Colour Me Dreary

As someone who is a self-proclaimed rain cloud, it should surprise no one that 80%—okay maybe 90%—of my wardrobe is black or grey. I have always lacked the appreciation of colour many of my friends have always had, except when it comes to hair and lipstick. I have recently noticed an increase in colour across graphic design which honestly hasn’t sent me into fits of rapture, so I thought I would dig deeper into the colour trends from recent years and how they affect Graphic Design.

Now personally, I think excessive colour is over-rated. While I think colour theory and psychology are important—no, fundamental  for Graphic Design, I do feel that it has become a crutch some designers lean on to make a weak design stronger. Colour theory can bring meaning where there isn’t any, or completely overwhelm what substance there is. In this article, author Paul Joyce says this, “Colourful elements compete with each other, resulting in dilution of importance of everything.” He also addresses the fact that as a designer, you must be conscious of who is using your product, and the disabilities they may have. Joyce brings up the issue of colourblindness and how some people may be partially colourblind, or completely colourblind and therefore rely on saturation. However colourblindness isn’t the only issue. My fellow design student, friend, and writer of oh, crop. suffers from partial blindness. There have been several instances in which I’ve asked her opinion on a logo design, website layout, or what have you, only for her to say that she honestly has a hard time seeing it, just based on the colours I’ve used. While we may find it edgy, interesting, or just plain neat, many of our choices with colour can alienate an entire group of possible consumers just because a trend tells us that low contrast is “in”.

Now putting aside accessibility, aesthetics is really what Graphic Design is about: does the product appeal to who it’s supposed to appeal to? In the past couple of years, “flat design” has been gaining momentum. Flat design strips down everything (gradients, shadows, embossing, et cetera) and creates something, well, flat. This trend is visible even in 2012, though it has undoubtedly picked up speed. Google has forsaken their old, beveled logo for a new, flat design. While I can appreciate the cleanness of the design, I must admit the sans serif, bright Google colours, and flat design don’t do it for me.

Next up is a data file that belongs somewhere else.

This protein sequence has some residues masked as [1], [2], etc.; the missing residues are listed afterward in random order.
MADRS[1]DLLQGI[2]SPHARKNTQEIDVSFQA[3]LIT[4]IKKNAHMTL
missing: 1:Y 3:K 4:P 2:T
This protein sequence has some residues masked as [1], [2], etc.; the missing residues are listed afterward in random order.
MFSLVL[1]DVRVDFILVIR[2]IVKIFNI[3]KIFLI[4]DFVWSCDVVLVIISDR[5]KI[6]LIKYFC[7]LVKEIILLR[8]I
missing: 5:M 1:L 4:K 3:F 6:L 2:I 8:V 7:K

Google logos

Top: Redesigned logo debuted September 1, 2015. Bottom: Used from September 19, 2013 to August 31, 2015.

Colour trends in web design for 2015 and 9 Graphic Design Trends for 2015 both reaffirm the emerging popularity of flat design. In the article Flat Design: Trend or Revolution? by Caleb Malles says this about colour:

The one thing to remember here is to not use a color just because you see it on another “cool” site. You really need to think about the company or product you are designing for, and what their message is.

Malles hits on a key problem I have with colour in design. How often have we seen the “Pantone Colour of the Year” plastered on everything, only to be forsaken in a few months for the next one?

During my search for material for this post, I dug up Graphic Design Trends 2015 which showcases several typefaces that sport rainbow colours. While I think certain companies and organizations can pull off the multicoloured look, it cheapens the appearance to me.

What do you guys think? Are you loving this bright world we’re living in or do you long for the days of simplicity? Let me know in the comments section!




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